Calcitonin gene-related peptide-immunoreactive cells were identified within the epithelium of distal conducting airways in the human fetus and infant. Several peptides and amines, including calcitonin, have been identified previously within a specific population of airway epithelial cells. These cells, referred to as pulmonary neuroendocrine cells, are postulated to be airway chemoreceptors responsible for changes in ventilation and perfusion in response to changes in airway gas composition. Calcitonin gene-related peptide immunoreactive cells could be identified throughout the period of development studies (20 weeks gestation to 3 months of age), but were present in only limited numbers in less than 50% of individuals (n=23). In contrast, large numbers of calcitonin gene-related peptide immunoreactive cells were identified in 100% of infants (1-3 months, n=5) with bronchopulmonary dysplasia. The differential processing of mRNA transcribed from the calcitonin gene in neural and non-neural tissue suggests that calcitonin, rather than calcitonin gene-related peptide, is the primary product of translation in pulmonary neuroendocrine cells. However, considering the potent vasodilatory and bronchoconstrictive effects of calcitonin gene-related peptide, its presence in pulmonary neuroendocrine cells, even in small amounts, may be important in controlling pulmonary vaso- and/or bronchomotor tone. The presence of large numbers of calcitonin gene-related peptide immunoreactive cells in infants with bronchopulmonary dysplasia suggests that calcitonin gene-related peptide may be one further agent contributing to the pulmonary pathophysiology seen in this disease.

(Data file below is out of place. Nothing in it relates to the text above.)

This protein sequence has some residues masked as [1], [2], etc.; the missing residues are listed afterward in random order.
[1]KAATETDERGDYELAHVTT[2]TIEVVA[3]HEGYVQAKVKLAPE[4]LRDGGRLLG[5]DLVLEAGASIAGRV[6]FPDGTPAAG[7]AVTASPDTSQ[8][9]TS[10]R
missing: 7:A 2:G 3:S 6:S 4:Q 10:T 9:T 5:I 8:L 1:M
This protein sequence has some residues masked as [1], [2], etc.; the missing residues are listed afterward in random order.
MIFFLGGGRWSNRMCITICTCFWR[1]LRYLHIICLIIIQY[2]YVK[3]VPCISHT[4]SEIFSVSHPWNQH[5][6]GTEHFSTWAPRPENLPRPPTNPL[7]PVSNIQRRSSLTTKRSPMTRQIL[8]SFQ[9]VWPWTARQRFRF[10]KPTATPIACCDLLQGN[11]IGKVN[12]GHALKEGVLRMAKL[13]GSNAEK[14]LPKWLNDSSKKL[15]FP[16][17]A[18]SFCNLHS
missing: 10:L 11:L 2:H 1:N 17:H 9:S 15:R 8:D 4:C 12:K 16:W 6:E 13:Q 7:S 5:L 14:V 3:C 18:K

- Calcitonin gene-related peptide (CGRP)
- Development, ontogenetic
- Pulmonary epithelium
- Pulmonary neuroendocrine cells